There is a large amount of pressure in the classes, which have been characterized as "drinking from a fire hose" or "academic
boot camp." Although the perceived pressure is high, the failure rate both from classes and the Institute as a whole, is low. The
school's emphasis on technical excellence and information sharing results in a situation where faculty, upperclassmen, and fellow
students are remarkably helpful even to newly arrived freshmen. This culture of helpfulness offsets the academic stress to a
certain degree. Furthermore, students are not assigned letter grades in their first semester; instead, they are graded Pass/No
Record. To allow the students to gradually adjust to regular grading, second semester is ABC/No Record. For both semesters,
classes that a student fails are noted on the internal transcript but erased from all external records.Majors are numbered (with Roman numerals); for example, Electrical Engineering and Computer Science is Course VI, while
Mathematics is Course XVIII. Students will typically refer to their major by the course number, saying "he's in Course Eighteen"
rather than "he's a math major." Subjects within each course also have numeric identifications, which most students use more
frequently than the written names; the course number is given with an Arabic numeral, then a decimal point, and a subject number.
This pattern differs from that of many U. S. universities; the course which many universities would designate as "Physics 101"
is, at MIT, "8.01." All students are required to take basic physics (8.01 and 8.02), a semester of biology, a term of chemistry, as well as calculus (18.01 and
18.02).Most of the science and engineering classes follow a standard pattern. Typically, a professor gives a lecture that explains a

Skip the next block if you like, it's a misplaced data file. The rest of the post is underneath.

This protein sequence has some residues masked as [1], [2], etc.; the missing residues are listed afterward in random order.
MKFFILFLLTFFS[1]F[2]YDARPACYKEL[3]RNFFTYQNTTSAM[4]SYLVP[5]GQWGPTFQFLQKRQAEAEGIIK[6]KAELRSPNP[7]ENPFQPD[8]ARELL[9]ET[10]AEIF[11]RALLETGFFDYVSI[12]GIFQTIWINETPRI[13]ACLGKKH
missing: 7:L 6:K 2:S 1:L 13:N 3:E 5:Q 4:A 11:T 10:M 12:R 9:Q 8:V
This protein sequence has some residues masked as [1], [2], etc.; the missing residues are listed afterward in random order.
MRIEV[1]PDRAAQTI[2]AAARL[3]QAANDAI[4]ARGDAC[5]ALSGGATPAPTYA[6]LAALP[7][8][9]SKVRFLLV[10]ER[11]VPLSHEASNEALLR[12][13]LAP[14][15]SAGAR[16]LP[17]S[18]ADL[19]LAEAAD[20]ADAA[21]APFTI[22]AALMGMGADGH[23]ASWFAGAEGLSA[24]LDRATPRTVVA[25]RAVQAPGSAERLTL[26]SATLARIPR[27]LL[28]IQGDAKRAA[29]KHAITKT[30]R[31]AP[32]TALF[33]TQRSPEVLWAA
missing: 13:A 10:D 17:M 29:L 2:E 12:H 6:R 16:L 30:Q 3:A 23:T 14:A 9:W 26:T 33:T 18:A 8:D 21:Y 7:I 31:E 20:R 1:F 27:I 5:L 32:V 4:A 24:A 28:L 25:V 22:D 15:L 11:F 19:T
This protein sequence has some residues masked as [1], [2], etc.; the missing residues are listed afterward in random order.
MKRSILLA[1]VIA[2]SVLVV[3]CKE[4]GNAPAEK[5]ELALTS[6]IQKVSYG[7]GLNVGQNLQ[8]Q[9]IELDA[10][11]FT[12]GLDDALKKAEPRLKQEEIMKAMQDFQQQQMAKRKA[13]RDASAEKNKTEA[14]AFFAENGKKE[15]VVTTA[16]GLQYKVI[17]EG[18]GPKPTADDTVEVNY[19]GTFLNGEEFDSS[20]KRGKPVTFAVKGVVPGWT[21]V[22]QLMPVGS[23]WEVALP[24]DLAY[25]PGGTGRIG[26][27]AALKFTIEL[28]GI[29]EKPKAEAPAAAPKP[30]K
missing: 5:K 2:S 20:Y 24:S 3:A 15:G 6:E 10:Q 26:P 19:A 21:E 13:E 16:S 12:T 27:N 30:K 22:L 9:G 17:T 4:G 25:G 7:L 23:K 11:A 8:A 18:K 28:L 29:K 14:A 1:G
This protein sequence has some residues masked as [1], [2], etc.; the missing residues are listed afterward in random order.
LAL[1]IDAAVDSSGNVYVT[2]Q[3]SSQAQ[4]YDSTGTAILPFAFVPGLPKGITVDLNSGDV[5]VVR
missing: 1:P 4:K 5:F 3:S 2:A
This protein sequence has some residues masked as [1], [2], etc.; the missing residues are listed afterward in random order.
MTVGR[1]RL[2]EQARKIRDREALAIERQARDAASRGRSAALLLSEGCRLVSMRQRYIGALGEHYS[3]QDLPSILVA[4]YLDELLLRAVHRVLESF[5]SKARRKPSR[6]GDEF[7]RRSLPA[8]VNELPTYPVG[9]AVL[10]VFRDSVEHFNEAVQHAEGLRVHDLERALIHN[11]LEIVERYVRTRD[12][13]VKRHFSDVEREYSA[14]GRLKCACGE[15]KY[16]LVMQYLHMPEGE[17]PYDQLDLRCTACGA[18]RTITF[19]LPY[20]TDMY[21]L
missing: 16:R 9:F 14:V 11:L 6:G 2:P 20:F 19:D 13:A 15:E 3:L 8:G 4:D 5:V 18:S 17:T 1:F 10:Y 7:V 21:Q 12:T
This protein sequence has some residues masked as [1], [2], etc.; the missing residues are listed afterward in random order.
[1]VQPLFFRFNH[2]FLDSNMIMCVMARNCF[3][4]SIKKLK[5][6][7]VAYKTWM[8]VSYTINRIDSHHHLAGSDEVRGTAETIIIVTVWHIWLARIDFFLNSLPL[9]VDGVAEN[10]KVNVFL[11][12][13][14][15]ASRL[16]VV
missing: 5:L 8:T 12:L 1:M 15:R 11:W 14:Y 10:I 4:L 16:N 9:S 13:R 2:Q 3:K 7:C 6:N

concept. Then, teaching assistants lead recitations to explore fuller details, or often to provide students help on homework
problems. Problem sets, given roughly weekly, are designed to enable the student to master the concept. Students often gather in
informal groups to solve the problem sets, and it is within these groups that much of the actual learning takes place. Over time,
students compile "bibles," collections of problem set and examination questions and answers. They may be created over several
years and are often handed down "from generation to generation"—bearing in mind that "generations" of student time may be
short-lived.In many classes, the problem sets make up a relatively small fraction of the grade. The rest of the evaluation consists of
performance on tests, which typically contain grueling problems that measure the students' ability to apply their knowledge,
often to something not
specifically covered in class. Problem sets and tests, even for the large introductory freshmen
classes, are usually free response, hand graded, with much partial credit given to people who almost get the answer right. This
is highly labor intensive, and after a test for a large class one can see a room full of teaching assistants and professors
hand-grading the examinations.The lack of machine grading and multiple-choice stems from the belief that understanding the concept is almost as important as
getting the right answer. For example, students are seldom strongly penalized for making arithmetic mistakes. Test problems are
intentionally extremely difficult and often clever, and are designed so that few students can obtain a perfect score. On the
other hand, the assignment of grades reflects the difficulty, and most classes end with a grade distribution centered around B or
C.Although professors often use the average performance of a class to gauge the difficulty of an exam or a course, MIT policy
does not permit grade cutoffs based purely on predetermined percentages or statistics (i.e. grading "on a curve") 
. This policy is intended, in
part, to prevent a competitive atmosphere that occurs at some other universities, where the students want one another to do
poorly in order to improve their own prospects.MIT has been at least nominally coeducational since admitting Ellen Swallow Richards in 1870, if not earlier. For some years past, it has admitted slightly more women students than men.